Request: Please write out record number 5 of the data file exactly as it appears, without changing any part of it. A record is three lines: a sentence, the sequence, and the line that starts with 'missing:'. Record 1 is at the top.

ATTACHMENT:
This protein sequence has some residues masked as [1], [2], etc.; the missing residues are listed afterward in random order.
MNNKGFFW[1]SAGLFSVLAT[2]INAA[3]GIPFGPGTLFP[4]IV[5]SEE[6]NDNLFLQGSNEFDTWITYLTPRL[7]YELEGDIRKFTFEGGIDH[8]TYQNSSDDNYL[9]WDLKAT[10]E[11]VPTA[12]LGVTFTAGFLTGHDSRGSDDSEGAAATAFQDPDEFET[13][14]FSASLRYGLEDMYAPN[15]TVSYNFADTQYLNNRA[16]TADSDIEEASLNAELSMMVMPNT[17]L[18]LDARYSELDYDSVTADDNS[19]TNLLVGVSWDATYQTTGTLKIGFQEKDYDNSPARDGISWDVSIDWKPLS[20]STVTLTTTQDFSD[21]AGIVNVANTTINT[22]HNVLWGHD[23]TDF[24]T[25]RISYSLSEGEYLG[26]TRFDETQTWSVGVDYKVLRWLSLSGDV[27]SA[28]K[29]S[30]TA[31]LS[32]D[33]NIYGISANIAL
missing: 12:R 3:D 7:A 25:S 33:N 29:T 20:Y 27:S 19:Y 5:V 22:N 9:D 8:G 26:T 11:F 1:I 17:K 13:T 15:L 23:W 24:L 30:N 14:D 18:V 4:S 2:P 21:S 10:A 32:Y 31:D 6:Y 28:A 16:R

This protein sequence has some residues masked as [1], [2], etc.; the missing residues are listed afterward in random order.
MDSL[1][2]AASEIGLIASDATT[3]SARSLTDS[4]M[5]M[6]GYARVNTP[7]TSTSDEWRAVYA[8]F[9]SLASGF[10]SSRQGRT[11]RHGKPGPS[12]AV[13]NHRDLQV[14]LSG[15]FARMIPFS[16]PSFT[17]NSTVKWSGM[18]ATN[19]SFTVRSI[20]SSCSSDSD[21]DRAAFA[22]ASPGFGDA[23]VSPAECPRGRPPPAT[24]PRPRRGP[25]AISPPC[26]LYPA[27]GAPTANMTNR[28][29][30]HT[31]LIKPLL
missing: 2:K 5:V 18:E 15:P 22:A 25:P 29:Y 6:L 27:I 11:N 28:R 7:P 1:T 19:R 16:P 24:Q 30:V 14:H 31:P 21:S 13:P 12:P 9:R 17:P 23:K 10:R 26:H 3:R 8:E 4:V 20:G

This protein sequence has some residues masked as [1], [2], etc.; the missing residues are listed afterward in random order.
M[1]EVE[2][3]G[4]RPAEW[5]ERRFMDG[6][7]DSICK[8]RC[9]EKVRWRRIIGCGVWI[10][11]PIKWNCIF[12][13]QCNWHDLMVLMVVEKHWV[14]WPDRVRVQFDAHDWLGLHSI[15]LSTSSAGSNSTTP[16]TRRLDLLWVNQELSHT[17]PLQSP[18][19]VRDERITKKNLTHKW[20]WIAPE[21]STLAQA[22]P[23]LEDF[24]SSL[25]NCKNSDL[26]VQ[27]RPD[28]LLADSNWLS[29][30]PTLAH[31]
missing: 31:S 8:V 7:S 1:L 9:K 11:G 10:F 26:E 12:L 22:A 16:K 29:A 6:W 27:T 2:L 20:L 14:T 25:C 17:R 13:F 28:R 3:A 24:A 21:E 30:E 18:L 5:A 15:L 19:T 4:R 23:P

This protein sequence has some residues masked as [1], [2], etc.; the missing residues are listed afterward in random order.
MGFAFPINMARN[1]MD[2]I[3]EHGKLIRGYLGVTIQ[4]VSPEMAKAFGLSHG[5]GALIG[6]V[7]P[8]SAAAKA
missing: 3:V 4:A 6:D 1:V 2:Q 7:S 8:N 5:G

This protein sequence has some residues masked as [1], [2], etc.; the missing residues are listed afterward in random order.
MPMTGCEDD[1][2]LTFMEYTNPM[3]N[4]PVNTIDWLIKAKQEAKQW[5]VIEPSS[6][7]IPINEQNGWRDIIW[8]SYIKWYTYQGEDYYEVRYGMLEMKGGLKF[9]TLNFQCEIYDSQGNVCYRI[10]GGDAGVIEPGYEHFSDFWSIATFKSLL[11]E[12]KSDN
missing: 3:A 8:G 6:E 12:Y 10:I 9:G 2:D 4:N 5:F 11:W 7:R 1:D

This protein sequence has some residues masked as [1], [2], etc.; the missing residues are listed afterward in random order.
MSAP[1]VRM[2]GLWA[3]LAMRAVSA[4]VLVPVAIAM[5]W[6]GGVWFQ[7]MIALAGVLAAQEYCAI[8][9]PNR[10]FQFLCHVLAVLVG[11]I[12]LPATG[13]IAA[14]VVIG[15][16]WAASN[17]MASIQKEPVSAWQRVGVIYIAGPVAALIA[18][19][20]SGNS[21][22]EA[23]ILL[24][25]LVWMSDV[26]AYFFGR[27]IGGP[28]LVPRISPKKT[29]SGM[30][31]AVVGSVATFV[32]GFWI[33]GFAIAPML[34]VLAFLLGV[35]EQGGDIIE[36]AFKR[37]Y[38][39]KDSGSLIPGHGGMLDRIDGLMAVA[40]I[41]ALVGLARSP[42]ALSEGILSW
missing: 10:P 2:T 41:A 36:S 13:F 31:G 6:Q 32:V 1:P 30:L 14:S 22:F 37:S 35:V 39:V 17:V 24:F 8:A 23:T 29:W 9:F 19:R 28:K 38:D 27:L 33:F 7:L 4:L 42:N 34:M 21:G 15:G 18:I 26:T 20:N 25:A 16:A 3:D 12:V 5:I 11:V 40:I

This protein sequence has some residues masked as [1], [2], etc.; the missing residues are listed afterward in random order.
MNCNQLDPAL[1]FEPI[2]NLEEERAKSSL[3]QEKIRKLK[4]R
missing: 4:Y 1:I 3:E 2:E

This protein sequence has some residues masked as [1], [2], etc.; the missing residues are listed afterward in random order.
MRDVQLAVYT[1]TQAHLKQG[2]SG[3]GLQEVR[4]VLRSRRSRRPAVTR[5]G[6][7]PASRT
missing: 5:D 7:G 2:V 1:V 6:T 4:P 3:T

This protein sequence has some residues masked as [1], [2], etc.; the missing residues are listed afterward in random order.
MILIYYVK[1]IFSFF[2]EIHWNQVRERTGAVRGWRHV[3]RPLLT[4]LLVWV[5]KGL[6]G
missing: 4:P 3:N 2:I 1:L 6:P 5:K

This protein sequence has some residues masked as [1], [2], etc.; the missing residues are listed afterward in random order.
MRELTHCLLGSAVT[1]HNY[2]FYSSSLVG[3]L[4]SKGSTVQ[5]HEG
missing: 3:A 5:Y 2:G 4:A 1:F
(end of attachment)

This protein sequence has some residues masked as [1], [2], etc.; the missing residues are listed afterward in random order.
MPMTGCEDD[1][2]LTFMEYTNPM[3]N[4]PVNTIDWLIKAKQEAKQW[5]VIEPSS[6][7]IPINEQNGWRDIIW[8]SYIKWYTYQGEDYYEVRYGMLEMKGGLKF[9]TLNFQCEIYDSQGNVCYRI[10]GGDAGVIEPGYEHFSDFWSIATFKSLL[11]E[12]KSDN
missing: 3:A 8:G 6:E 12:Y 10:I 9:G 2:D 4:N 5:F 11:W 7:R 1:D